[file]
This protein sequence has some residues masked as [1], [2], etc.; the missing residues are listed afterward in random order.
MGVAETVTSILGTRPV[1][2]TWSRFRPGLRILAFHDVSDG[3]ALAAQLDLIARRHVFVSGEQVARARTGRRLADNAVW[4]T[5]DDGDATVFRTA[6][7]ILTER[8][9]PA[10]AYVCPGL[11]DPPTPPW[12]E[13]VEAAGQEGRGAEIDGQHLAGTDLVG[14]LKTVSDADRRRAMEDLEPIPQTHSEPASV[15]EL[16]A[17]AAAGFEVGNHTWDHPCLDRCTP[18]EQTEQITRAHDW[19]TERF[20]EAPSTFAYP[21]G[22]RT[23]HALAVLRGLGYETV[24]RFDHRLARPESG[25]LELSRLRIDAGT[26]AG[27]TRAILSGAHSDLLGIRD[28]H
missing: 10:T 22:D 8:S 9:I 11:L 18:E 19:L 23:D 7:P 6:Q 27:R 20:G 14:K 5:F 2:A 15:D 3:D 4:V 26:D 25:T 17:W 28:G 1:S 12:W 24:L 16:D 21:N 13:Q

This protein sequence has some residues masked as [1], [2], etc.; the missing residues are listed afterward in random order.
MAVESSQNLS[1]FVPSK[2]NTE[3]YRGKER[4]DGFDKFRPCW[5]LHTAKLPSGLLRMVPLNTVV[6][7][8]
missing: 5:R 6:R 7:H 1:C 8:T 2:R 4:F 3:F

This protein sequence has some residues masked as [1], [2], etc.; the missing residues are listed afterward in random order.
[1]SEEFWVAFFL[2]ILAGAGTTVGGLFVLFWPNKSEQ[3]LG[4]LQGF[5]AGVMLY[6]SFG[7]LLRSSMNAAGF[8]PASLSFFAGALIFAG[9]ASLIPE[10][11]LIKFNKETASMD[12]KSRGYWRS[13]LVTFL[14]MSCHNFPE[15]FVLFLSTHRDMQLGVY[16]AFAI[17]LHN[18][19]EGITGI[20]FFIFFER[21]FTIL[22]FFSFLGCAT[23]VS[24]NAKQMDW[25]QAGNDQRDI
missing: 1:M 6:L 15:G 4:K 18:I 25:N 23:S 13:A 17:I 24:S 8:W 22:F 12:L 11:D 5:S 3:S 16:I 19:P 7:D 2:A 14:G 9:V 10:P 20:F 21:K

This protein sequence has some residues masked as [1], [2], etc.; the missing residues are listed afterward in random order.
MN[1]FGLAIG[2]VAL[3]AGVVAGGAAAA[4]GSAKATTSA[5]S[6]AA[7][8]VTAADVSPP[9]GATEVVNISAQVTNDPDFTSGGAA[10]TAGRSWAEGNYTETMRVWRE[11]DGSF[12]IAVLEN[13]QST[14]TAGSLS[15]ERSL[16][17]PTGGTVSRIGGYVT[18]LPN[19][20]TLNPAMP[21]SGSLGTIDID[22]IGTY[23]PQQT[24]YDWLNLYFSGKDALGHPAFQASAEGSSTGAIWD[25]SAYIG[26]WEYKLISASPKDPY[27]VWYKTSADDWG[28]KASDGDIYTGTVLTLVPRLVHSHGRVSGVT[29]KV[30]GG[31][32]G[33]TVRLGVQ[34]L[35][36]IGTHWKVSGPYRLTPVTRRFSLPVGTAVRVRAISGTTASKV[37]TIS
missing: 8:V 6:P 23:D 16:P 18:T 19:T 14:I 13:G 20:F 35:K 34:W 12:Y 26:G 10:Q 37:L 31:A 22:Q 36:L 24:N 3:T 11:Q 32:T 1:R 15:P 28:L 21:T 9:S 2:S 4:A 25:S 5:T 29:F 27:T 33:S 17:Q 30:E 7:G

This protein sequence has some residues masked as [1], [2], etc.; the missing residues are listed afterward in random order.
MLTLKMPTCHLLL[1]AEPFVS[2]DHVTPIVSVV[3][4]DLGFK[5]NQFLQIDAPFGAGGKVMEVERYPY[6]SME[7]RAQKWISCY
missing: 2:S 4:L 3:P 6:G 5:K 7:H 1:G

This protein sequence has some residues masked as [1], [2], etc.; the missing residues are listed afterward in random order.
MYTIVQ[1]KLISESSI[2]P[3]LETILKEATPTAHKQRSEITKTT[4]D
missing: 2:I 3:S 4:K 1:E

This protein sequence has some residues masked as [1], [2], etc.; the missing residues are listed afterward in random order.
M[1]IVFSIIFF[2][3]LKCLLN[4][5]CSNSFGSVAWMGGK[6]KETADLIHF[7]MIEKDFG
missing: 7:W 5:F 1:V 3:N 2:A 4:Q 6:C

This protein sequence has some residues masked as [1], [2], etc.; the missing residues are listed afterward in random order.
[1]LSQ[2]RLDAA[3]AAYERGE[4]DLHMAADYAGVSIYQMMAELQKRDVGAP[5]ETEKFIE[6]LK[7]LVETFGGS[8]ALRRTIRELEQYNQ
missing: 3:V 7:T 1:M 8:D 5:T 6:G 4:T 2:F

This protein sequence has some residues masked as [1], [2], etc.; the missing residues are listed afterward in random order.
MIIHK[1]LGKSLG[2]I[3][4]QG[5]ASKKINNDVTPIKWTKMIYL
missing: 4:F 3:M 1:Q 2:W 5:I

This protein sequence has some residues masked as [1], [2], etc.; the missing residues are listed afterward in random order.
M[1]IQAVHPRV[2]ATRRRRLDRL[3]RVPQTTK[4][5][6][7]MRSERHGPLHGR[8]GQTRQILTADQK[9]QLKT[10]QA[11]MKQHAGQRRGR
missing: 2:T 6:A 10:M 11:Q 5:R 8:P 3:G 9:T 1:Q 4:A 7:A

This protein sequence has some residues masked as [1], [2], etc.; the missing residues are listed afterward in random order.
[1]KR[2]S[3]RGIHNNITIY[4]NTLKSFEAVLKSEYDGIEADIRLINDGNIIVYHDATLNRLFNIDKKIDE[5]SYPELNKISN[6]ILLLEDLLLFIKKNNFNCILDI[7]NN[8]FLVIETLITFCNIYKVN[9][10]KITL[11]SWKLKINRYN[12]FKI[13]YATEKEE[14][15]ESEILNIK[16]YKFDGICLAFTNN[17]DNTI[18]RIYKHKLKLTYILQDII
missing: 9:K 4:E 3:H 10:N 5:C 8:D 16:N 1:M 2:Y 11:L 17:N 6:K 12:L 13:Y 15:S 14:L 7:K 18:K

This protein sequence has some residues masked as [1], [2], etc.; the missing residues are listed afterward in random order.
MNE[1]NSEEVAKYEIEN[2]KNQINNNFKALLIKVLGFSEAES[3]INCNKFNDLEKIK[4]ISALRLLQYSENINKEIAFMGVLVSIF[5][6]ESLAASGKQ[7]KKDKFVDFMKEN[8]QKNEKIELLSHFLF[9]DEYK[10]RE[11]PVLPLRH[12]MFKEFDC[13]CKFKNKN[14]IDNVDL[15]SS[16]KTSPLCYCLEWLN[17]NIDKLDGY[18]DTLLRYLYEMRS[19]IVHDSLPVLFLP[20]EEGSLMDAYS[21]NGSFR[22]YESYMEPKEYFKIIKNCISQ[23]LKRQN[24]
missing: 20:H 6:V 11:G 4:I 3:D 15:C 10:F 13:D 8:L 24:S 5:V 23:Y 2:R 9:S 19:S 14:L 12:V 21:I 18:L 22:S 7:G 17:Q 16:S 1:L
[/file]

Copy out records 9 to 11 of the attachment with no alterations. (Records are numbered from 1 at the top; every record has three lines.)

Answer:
This protein sequence has some residues masked as [1], [2], etc.; the missing residues are listed afterward in random order.
MIIHK[1]LGKSLG[2]I[3][4]QG[5]ASKKINNDVTPIKWTKMIYL
missing: 4:F 3:M 1:Q 2:W 5:I

This protein sequence has some residues masked as [1], [2], etc.; the missing residues are listed afterward in random order.
M[1]IQAVHPRV[2]ATRRRRLDRL[3]RVPQTTK[4][5][6][7]MRSERHGPLHGR[8]GQTRQILTADQK[9]QLKT[10]QA[11]MKQHAGQRRGR
missing: 2:T 6:A 10:M 11:Q 5:R 8:P 3:G 9:T 1:Q 4:A 7:A

This protein sequence has some residues masked as [1], [2], etc.; the missing residues are listed afterward in random order.
[1]KR[2]S[3]RGIHNNITIY[4]NTLKSFEAVLKSEYDGIEADIRLINDGNIIVYHDATLNRLFNIDKKIDE[5]SYPELNKISN[6]ILLLEDLLLFIKKNNFNCILDI[7]NN[8]FLVIETLITFCNIYKVN[9][10]KITL[11]SWKLKINRYN[12]FKI[13]YATEKEE[14][15]ESEILNIK[16]YKFDGICLAFTNN[17]DNTI[18]RIYKHKLKLTYILQDII
missing: 9:K 4:E 3:H 10:N 5:C 8:D 16:N 1:M 2:Y 11:L 17:N 6:K 12:L 13:Y 15:S 14:L 7:K 18:K